Scottish jobs bonanza with 9,000 new roles in subsea industry

Eight in ten companies plan to recruit after revival of optimism in subsea sector. Picture: National Oceanography Centre
Eight in ten companies plan to recruit after revival of optimism in subsea sector. Picture: National Oceanography Centre
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The UK’s underwater engineering industry is expected to create up to 9,000 jobs over the next three years, predominantly in the north-east of Scotland, new research suggests.

Subsea UK’s Business Activity Review has forecast that employment in the industry could rise from 45,000 to more than 54,000 by 2022 as output and optimism rebound after a sharp decline in 2017.

Neil Gordon, chief executive of Subsea UK, says the industry has 'weathered the storm'. Picture: Ross Johnston/Newsline Media

Neil Gordon, chief executive of Subsea UK, says the industry has 'weathered the storm'. Picture: Ross Johnston/Newsline Media

Almost 80 per cent of companies anticipate ramping up recruitment, with the majority of jobs expected to be created in north-east Scotland, where 63 per cent of the UK industry is based.

North-east England, where the subsea industry is worth around £1.5 billion and supports 15,000 jobs, will also see a marked rise in recruitment.

The report found that the total value of Britain’s subsea output increased to £7.8bn in the fiscal year 2018/19, up from £7.5bn in the previous year. This represents 37 per cent of the global market.

However, exports accounted for just 43 per cent of total UK output in 2019, down from 55 per cent a year earlier, as the review forecast a recovery in overseas activity.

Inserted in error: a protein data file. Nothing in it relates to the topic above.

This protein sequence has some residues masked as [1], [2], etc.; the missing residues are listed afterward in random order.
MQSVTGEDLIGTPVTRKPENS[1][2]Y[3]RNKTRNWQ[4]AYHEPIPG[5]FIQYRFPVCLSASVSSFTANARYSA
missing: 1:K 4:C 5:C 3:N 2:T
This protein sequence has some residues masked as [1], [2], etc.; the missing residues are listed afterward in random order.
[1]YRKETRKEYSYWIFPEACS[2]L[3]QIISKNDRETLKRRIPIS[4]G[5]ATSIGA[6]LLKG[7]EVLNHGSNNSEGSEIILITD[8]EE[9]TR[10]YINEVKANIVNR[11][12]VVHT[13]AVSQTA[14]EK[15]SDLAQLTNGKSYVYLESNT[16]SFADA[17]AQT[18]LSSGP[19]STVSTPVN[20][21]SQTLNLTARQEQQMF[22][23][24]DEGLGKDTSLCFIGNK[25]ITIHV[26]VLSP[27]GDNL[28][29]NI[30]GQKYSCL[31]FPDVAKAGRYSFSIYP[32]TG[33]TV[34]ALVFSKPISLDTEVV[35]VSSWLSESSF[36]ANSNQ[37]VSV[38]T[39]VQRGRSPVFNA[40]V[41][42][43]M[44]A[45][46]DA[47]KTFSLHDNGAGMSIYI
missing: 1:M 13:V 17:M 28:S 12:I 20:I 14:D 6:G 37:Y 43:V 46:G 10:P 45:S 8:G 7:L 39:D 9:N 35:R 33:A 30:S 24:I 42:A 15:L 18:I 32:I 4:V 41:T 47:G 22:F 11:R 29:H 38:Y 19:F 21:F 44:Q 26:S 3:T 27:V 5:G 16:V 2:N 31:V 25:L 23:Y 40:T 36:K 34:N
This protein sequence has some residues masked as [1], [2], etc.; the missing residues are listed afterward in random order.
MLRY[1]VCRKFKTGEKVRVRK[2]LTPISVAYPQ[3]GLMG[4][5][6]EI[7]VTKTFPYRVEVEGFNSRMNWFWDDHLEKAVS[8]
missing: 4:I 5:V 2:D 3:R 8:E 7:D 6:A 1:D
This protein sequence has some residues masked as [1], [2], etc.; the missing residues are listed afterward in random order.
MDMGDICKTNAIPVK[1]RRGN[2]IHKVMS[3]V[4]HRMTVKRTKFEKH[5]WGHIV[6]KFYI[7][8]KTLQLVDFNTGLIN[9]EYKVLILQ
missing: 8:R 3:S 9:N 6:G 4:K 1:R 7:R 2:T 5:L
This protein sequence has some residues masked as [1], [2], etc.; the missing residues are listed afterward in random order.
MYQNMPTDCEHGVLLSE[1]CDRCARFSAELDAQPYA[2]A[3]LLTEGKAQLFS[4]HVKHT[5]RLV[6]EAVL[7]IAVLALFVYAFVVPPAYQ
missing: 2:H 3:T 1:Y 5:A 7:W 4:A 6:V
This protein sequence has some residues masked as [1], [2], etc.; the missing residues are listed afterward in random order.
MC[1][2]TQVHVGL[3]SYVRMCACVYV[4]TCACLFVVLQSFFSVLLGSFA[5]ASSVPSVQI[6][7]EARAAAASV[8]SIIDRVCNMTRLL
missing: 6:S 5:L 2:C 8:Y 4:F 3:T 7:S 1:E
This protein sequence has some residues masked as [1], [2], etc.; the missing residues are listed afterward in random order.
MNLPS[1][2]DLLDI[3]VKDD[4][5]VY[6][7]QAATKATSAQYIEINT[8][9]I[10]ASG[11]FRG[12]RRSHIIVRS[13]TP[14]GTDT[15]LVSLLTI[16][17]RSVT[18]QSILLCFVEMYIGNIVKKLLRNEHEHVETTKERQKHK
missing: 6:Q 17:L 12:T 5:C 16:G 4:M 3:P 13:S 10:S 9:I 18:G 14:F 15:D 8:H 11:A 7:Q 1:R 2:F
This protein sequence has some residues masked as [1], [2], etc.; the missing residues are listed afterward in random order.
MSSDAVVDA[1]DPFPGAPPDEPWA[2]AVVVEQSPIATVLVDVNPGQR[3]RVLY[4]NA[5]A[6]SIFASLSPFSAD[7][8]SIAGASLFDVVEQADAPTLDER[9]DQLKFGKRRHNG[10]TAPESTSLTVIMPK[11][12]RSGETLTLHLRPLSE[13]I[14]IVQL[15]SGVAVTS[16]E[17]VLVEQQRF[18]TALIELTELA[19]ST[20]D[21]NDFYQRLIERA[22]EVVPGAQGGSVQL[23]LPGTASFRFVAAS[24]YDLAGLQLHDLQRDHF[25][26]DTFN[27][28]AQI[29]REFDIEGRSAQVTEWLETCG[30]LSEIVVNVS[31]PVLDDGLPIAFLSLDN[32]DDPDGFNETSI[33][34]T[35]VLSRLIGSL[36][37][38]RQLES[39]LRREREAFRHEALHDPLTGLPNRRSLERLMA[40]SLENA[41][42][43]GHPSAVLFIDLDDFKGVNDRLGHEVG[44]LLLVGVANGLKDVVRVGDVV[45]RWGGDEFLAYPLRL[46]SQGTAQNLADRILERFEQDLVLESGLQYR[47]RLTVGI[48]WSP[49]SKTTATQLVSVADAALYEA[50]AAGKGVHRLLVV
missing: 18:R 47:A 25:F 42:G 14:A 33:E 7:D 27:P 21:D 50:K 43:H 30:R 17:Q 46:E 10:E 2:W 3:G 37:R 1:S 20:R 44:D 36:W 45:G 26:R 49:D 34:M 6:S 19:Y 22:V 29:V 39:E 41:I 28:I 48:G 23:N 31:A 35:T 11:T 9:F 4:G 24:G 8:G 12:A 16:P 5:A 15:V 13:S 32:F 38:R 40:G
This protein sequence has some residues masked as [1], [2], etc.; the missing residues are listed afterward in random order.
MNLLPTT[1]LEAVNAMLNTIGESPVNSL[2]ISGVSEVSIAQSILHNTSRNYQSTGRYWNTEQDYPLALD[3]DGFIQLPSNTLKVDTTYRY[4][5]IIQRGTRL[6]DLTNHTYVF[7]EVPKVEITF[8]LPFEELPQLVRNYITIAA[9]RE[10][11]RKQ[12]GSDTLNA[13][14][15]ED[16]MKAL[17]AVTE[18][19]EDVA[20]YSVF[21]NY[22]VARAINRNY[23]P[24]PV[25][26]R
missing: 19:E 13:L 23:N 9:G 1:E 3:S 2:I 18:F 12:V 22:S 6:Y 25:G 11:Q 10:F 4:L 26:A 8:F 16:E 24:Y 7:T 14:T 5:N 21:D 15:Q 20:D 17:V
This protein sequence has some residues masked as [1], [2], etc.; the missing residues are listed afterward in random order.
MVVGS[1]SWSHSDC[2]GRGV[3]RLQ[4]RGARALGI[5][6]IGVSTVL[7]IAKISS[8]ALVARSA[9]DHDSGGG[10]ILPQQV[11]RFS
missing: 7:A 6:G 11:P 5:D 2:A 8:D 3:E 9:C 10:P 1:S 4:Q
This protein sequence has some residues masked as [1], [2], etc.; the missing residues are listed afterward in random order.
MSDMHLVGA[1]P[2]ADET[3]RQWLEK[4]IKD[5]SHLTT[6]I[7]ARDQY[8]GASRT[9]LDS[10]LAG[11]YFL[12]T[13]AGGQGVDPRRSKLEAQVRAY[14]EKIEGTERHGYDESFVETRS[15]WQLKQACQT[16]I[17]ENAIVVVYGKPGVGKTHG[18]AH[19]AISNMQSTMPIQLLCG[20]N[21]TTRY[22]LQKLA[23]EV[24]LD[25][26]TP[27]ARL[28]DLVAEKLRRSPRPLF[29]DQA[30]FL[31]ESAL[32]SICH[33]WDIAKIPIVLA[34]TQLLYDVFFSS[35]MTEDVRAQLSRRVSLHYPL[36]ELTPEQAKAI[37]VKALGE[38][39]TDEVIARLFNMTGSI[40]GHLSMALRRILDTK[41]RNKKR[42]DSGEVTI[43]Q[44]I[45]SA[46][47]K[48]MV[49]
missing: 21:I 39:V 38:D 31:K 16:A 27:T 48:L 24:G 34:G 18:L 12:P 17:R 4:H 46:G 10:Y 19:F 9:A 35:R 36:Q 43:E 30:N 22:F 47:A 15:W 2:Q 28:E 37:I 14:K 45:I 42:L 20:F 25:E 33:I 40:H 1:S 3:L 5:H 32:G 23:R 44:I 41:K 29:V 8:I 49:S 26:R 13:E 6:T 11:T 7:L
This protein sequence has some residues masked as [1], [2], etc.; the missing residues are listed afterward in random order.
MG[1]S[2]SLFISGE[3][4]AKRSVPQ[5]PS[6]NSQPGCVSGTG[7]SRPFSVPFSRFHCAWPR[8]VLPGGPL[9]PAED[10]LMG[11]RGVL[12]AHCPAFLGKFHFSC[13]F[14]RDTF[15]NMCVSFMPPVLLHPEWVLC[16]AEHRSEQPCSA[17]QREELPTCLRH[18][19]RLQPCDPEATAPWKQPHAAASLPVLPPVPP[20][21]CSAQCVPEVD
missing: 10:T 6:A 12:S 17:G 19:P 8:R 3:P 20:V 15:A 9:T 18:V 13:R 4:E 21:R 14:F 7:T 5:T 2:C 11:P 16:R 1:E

'Increased output from SMEs'

Since Subsea UK started its annual review in 2003, output has peaked at just under £9bn in 2013. The industry body claims the steep drop reported in 2017 was a direct result of the collapse in oil price which led to the deferral or cancellation of major projects by oil and gas exploration and production companies.

Neil Gordon, chief executive of Subsea UK, said: “The last five years have taken their toll on those subsea companies predominantly operating in oil and gas. But the findings in this business activity review reveal that the UK subsea industry has weathered the storm.

“The decline has been arrested with a clear upturn in activity, largely due to an increase in output from subsea SMEs [small and medium-sized enterprises] and more activity in renewables, particularly offshore wind.”

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Total revenues from renewable energy have climbed by £500 million to £1.8bn, with the majority of subsea companies predicting further turnover growth in this subsector. One-fifth of subsea firms expect revenues from renewables to rise by 20 per cent or more in the current year.

Gordon added: “As the emphasis on the energy transition continues and the industry sharpens its focus on achieving net-zero targets, there will be huge potential for the transfer of offshore oil and gas subsea expertise to carbon capture and storage, hydrogen and wave and tidal.

“The Blue Economy presents an enormous opportunity for the UK’s subsea industry to bring its proven technical excellence and skilled workforce to the operational developments across all aspects of offshore energy, aquaculture, defence, subsea mining and marine science.”

The review comes ahead of Subsea UK’s flagship three-day conference and exhibition in Aberdeen on 11 February.